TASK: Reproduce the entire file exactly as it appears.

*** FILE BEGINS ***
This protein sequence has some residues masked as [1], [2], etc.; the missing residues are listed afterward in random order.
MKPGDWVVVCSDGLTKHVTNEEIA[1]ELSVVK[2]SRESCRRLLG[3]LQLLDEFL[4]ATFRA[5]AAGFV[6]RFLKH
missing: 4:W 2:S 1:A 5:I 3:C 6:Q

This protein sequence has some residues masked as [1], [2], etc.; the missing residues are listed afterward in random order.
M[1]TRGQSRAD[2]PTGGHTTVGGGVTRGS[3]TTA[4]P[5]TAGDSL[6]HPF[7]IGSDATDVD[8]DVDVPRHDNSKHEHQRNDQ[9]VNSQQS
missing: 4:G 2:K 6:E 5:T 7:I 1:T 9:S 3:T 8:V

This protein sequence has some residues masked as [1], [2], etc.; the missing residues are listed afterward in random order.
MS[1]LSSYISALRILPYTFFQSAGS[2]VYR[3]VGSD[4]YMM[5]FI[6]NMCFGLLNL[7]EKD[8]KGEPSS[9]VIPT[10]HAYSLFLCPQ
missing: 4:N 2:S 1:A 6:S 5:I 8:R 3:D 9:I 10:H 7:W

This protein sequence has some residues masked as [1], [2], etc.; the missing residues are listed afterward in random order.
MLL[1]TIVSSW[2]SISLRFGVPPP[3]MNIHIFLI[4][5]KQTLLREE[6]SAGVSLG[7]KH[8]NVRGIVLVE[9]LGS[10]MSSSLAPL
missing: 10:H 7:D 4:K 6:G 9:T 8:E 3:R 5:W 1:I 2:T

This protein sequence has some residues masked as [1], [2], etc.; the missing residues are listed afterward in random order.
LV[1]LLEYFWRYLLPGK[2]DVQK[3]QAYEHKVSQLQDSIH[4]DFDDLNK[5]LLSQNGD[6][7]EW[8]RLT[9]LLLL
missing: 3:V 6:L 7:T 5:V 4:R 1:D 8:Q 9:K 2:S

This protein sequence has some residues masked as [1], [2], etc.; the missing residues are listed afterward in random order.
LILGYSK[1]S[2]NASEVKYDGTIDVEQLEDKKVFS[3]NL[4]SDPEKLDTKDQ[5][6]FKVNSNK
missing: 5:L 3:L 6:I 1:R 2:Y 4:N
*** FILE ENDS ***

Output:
This protein sequence has some residues masked as [1], [2], etc.; the missing residues are listed afterward in random order.
MKPGDWVVVCSDGLTKHVTNEEIA[1]ELSVVK[2]SRESCRRLLG[3]LQLLDEFL[4]ATFRA[5]AAGFV[6]RFLKH
missing: 4:W 2:S 1:A 5:I 3:C 6:Q

This protein sequence has some residues masked as [1], [2], etc.; the missing residues are listed afterward in random order.
M[1]TRGQSRAD[2]PTGGHTTVGGGVTRGS[3]TTA[4]P[5]TAGDSL[6]HPF[7]IGSDATDVD[8]DVDVPRHDNSKHEHQRNDQ[9]VNSQQS
missing: 4:G 2:K 6:E 5:T 7:I 1:T 9:S 3:T 8:V

This protein sequence has some residues masked as [1], [2], etc.; the missing residues are listed afterward in random order.
MS[1]LSSYISALRILPYTFFQSAGS[2]VYR[3]VGSD[4]YMM[5]FI[6]NMCFGLLNL[7]EKD[8]KGEPSS[9]VIPT[10]HAYSLFLCPQ
missing: 4:N 2:S 1:A 6:S 5:I 8:R 3:D 9:I 10:H 7:W

This protein sequence has some residues masked as [1], [2], etc.; the missing residues are listed afterward in random order.
MLL[1]TIVSSW[2]SISLRFGVPPP[3]MNIHIFLI[4][5]KQTLLREE[6]SAGVSLG[7]KH[8]NVRGIVLVE[9]LGS[10]MSSSLAPL
missing: 10:H 7:D 4:K 6:G 9:T 8:E 3:R 5:W 1:I 2:T

This protein sequence has some residues masked as [1], [2], etc.; the missing residues are listed afterward in random order.
LV[1]LLEYFWRYLLPGK[2]DVQK[3]QAYEHKVSQLQDSIH[4]DFDDLNK[5]LLSQNGD[6][7]EW[8]RLT[9]LLLL
missing: 3:V 6:L 7:T 5:V 4:R 1:D 8:Q 9:K 2:S

This protein sequence has some residues masked as [1], [2], etc.; the missing residues are listed afterward in random order.
LILGYSK[1]S[2]NASEVKYDGTIDVEQLEDKKVFS[3]NL[4]SDPEKLDTKDQ[5][6]FKVNSNK
missing: 5:L 3:L 6:I 1:R 2:Y 4:N